For all practical purposes, it looked like a Home Depot staff meeting instead of a public hearing. The Tucson Planning Commission hearing on September 15th had an unusally high number of Home Depot “associates” in attendance. It’s not that Home Depot workers have taken a sudden interest in the operations of City government — they were summoned to the meeting by their employer. In a letter dated September 8th on Home Depot letterhead, the company urged its “Customers & Associates” to “voice their support” before the Planning Commission. “Unfortunately,” the Home Depot letter said, “the Tucson City Council is considering a ban on building new stores like The Home Depot inside the city limits.” The letter says the “ban” is “wrong for Tucson”, and warns Home Depot employees that “if we are going to build any more Home Depot stores in Tucson, we need your help.” The Depot says they have plans to build “several new stores” in Tucson, and to shut down one store already built “to make it more customer friendly”. The company is apparently not concerned about making its stores more “neighborhood friendly”, because the City Ordinance mentioned by local officials only deals with stores bigger than the size of two football fields (100,000 s.f. or larger). The ordinance not only isn’t a ban on stores, but it only proposes design guidelines to make stores compatible with surrounding properties. In its lobbying letter, Home Depot asks its employees to send back a postcard that Home Depot would use in lobbying the City Council. The card asks its employees to speak at the City Council, write a letter, and call the Mayor. As a result of this lobbying of its own workers, the hearing room on September 15th. resembled a Home Depot employee training workshop more than public hearing. A similar campaign by Home Depot in Wisconsin backfired when local officials complained to the press that Home Depot was trying to harass them with phone calls after officials rejected a Home Depot store. Home Depot is pushing to locate in the El Con mall in Tucson despite the fact that Wal-Mart has recently backed out of the project. The Depot is seeking to obtain a building permit in a race against the clock, before the City Council can impose a revised ordinance to review larger projects.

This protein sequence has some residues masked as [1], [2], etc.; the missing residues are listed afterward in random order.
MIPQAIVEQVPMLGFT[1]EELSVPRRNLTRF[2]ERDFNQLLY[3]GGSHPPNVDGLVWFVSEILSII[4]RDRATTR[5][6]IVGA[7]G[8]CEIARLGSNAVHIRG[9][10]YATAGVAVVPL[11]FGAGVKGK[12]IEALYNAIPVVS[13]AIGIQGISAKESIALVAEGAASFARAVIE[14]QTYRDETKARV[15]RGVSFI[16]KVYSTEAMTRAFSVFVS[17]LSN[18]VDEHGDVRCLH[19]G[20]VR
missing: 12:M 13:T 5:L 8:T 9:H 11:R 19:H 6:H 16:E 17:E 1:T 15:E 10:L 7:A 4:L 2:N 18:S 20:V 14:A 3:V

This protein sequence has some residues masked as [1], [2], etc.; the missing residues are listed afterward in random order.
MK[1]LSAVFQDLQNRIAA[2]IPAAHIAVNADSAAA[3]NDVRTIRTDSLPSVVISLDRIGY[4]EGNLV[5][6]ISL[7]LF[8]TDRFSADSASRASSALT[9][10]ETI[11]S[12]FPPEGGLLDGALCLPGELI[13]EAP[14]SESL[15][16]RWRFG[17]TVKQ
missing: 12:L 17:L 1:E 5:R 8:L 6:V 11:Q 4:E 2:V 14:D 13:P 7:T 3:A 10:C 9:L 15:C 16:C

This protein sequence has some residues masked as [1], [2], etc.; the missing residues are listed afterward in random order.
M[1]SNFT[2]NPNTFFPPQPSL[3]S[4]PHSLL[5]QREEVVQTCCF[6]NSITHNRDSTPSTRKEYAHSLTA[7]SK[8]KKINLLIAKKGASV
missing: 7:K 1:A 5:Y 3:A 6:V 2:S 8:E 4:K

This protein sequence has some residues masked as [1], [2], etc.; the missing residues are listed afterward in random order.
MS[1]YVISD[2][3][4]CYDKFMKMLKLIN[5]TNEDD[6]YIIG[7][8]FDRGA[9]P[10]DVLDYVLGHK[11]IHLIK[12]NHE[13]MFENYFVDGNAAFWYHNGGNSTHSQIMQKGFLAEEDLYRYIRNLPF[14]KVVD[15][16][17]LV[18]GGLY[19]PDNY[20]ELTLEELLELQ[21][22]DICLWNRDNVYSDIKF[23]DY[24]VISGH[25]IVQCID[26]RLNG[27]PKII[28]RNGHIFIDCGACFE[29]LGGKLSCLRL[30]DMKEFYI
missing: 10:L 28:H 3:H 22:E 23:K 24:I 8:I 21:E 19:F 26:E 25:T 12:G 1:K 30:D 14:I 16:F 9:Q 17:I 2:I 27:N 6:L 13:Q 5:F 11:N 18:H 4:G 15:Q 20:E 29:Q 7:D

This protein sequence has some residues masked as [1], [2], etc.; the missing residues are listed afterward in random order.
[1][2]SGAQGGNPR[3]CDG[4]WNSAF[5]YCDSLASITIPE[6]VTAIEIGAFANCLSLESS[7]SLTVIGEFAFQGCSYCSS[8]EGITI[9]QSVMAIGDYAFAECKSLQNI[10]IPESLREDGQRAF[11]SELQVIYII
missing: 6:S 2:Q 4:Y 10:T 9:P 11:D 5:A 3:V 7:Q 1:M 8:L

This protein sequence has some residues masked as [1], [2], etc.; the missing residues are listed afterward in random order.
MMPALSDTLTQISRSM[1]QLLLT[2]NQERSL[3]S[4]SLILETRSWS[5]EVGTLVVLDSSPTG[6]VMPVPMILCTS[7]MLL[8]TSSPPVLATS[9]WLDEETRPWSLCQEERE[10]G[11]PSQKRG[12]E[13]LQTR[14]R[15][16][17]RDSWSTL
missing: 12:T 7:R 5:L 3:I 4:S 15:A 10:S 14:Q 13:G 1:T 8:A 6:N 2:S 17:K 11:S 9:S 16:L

If you were a Home Depot worker, and you knew the management wanted you to show up for a city hearing, and you knew your employer was soliciting cards of support, and would have a list of names of workers who responded, would you feel any pressure to respond? Would you be concerned that your job might be influenced positively or negatively by your response to such requests? The letter from the company ends: “The Home Depot thanks you for your support.” In many other cases across the country, Home Depot has asked its workers to show up at public hearings, and even paid them on the clock to do so, to give the appearance of public support for a project. Sometimes these workers are not residents or voters of the affected community.